ROME – People around the world answered Pope Francis’s call during his Wednesday general audience to stop for a moment of prayer at 1:00 pm Rome time on Thursday, June 8.

On Wednesday, Francis said “in our days, there is a great need to pray – Christians, Jews, and Muslims – for peace.”

The initiative was begun in the pope’s native Argentina. Various offices of the Argentine Bishops’ Conference together with the national chapter of Catholic Action promoted the event.

In India, Cardinal Oswald Gracias, Archbishop of Bombay, and his entire staff stopped at 4:30 pm local time to join the pope in prayer.

Cardinal Oswald Gracias, Archbishop of Bombay, stops to pray during the Minute of Peace. (Credit: Archdiocese of Bombay.)
Cardinal Oswald Gracias, Archbishop of Bombay, stops to pray during the Minute of Peace. Pop(Credit: Archdiocese of Bombay.)

Gracias said he was “praying for peace in Asia, Middle East and places of prolonged conflict all over the world; and prayers for peace for our beloved India.”

Several dioceses around the world used social media to promote the prayer event, and many sent out a tweet at the appointed hour to remind people to pray.

Even popstar Miley Cyrus asked her 68 million followers on Instagram to join the pope in prayer, saying “This sounds like a great idea! Let’s dooooo it! ❤️ this might just change everythiiiiing!”

June 8 was chosen because it was the third anniversary of the 2014 meeting the pope held in the Vatican Gardens with late Israeli President Shimon Peres and Palestinian President Mahmoud Abbas.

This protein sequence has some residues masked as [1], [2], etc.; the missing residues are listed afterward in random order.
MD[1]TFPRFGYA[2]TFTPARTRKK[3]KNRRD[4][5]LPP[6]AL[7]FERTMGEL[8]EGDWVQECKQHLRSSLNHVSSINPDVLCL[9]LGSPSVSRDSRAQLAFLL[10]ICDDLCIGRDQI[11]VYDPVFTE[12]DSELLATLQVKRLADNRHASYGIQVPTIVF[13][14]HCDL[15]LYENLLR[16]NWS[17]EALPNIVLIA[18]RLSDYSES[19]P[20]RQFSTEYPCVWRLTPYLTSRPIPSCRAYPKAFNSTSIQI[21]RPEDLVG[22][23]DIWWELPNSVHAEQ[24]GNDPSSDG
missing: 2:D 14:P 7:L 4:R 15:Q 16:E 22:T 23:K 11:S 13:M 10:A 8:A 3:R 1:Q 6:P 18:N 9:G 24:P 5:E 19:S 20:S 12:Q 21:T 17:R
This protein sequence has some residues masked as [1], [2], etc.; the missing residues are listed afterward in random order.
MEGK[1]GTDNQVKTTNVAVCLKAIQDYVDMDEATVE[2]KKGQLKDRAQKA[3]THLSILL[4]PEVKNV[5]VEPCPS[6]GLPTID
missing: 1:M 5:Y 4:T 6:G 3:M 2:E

The Argentine Bishops’ Conference put out a statement saying the anniversary of the event was chosen because that is where the three men “prayed to invoke the gift of peace, and tear down the walls of enmity.”

The statement said the minute of prayer is a “simple” but “massive” way to be a promoter of peace.

Emilio Inzaurraga, the national coordinator of the Argentine Bishops’ commission for Justice and Peace, said the aim was to “draw attention to the fact each of us can be an instrument of peace.”

He said the small gesture of a minute for peace could serve as “the beginning of an option for dialogue and fraternity.”

Inzaurraga pointed to the “courageous gestures” of Francis, saying “his words and witness show us the way.

“His insistence on dialogue and the culture of encounter, making the small effort of visiting places in conflict, as recently as Egypt, his tireless work with leaders of estranged or warring countries, his condemnation of violence and terrorism, his ecumenical and interreligious work: These are all concrete actions to take steps in the direction of a world at peace.”

Nirmala Carvalho contributed to this report from Mumbai.